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Stowe addresses Bothell's economic challenges

"There's no avoiding the ... economic challenges of the day," Bothell City Manager Bob Stowe said during his fifth annual State of the City speech to the Greater Bothell Chamber of Commerce.

Speaking to the chamber membership Jan. 14, the economy and Bothell's response to it were among the major topics of Stowe's talk.

Stowe also hit on what he felt were the chief accomplishments of the city's officials in the last year, focusing on the continued development of plans to transform Bothell's downtown.

In terms of riding out the current economic storm, Stowe said the city was able to balance its $204 million budget for 2009-2010 without raising any taxes while maintaining a commitment to significant capital improvements and preserving a $7.3 million cash reserve.

Later in the course of his speech, Stowe stated despite the tightness of the budget, the city added several positions in the areas of parks and recreation and administration, among a short list of others. He added because of economic uncertainties, those positions are slated for future review.

According to Stowe, a statewide study showed many Washington cities cut employees and a significant percentage raised taxes. He added cities now receive roughly half of the state funding sent their way in the past.

As Bothell moves forward, Stowe said a survey completed last year showed 75 percent of residents believe those moves are in the right direction. Further, 92 percent of those surveyed believe Bothell is a "good" or "excellent" place to live, while 86 percent indicated the city offers the right amount of municipal services.

In outlining Bothell's progress in the year just ended, as already noted, Stowe touched first on progress with the city's well-advertised plans to revamp its downtown. He added those plans should be firmed up further in the near future, possibly in the first quarter of 2009. The advance study that already has taken place, as well as what is still to come, should put Bothell in a good strategic position when the Puget Sound economy eventually rebounds, Stowe contended.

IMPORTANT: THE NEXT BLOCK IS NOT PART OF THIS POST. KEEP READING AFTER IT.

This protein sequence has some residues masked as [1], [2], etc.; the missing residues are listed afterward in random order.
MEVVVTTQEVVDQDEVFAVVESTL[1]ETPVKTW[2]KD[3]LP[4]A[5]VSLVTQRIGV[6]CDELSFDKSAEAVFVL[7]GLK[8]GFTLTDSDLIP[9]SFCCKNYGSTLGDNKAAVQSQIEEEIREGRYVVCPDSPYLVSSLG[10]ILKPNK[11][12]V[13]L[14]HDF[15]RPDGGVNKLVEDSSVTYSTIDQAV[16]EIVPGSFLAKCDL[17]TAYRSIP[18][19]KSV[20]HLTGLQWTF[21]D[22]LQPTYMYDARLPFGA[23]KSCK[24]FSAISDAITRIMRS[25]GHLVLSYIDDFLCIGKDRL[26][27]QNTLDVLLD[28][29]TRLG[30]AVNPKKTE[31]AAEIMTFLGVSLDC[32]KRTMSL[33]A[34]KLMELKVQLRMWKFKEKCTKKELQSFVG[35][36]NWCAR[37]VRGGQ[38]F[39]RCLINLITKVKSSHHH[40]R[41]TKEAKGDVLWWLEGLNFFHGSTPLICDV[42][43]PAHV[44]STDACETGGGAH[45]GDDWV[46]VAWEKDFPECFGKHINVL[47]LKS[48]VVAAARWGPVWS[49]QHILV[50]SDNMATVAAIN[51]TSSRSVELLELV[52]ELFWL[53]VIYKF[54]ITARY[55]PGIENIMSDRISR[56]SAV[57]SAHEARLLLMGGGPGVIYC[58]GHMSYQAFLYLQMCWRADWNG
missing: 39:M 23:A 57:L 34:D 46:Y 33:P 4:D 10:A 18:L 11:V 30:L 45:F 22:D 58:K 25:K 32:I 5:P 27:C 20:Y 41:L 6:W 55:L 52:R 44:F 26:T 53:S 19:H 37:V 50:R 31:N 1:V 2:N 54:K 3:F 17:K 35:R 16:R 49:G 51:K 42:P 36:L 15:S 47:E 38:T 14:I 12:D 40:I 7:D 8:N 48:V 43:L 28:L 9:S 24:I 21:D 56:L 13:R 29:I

All in all, Stowe said he expects the downtown plan to generate some $670 million in investments over the next 25 years.

Touching on other areas of City Hall activity, Stowe said the administration and City Council are in the midst of reviewing annexation options that greatly could expand Bothell's boundaries either to the north or south. As he has in the past, Stowe emphasized any annexation won't take place until 2010 or early 2011. He said the delay is needed partly in order to ensure such endeavors as the downtown plan moves forward as anticipated.

Moving away from development and expansion, Stowe reported Bothell enjoyed the lowest crime rate of any city in the region and won recognition for its public outreach in the area of emergency preparedness.

Seemingly somewhat surprisingly, a question-and-answer session following Stowe's speech drew no takers whatsoever. One of those in the audience for the event, Deputy Mayor Sandy Guinn said this was the first time that happened following one of Stowe's annual presentations. She said she agreed with Stowe that despite the stumbling economy, Bothell is in a very good position.

While Stowe talked a lot about downtown development, one local arts leader expressed one bit of reservation over the plans. Marco Carrabba is the artistic director of the nonprofit Cameo/Carrabba Dance Theatre formerly located in downtown Bothell. He still is looking for a new location, but added his move from downtown had nothing to do with the redevelopment plans. Carrabba did express hope the downtown expansion ultimately doesn't chase out current, longtime businesses. He also added he had hoped to hear from Stowe more about the city's intentions for Bothell Landing, the shopping plaza the city purchased as part of the downtown redevelopment project.

Stowe did touch on that last subject very briefly, stating officials hope to put together a master plan for the Bothell Landing area.

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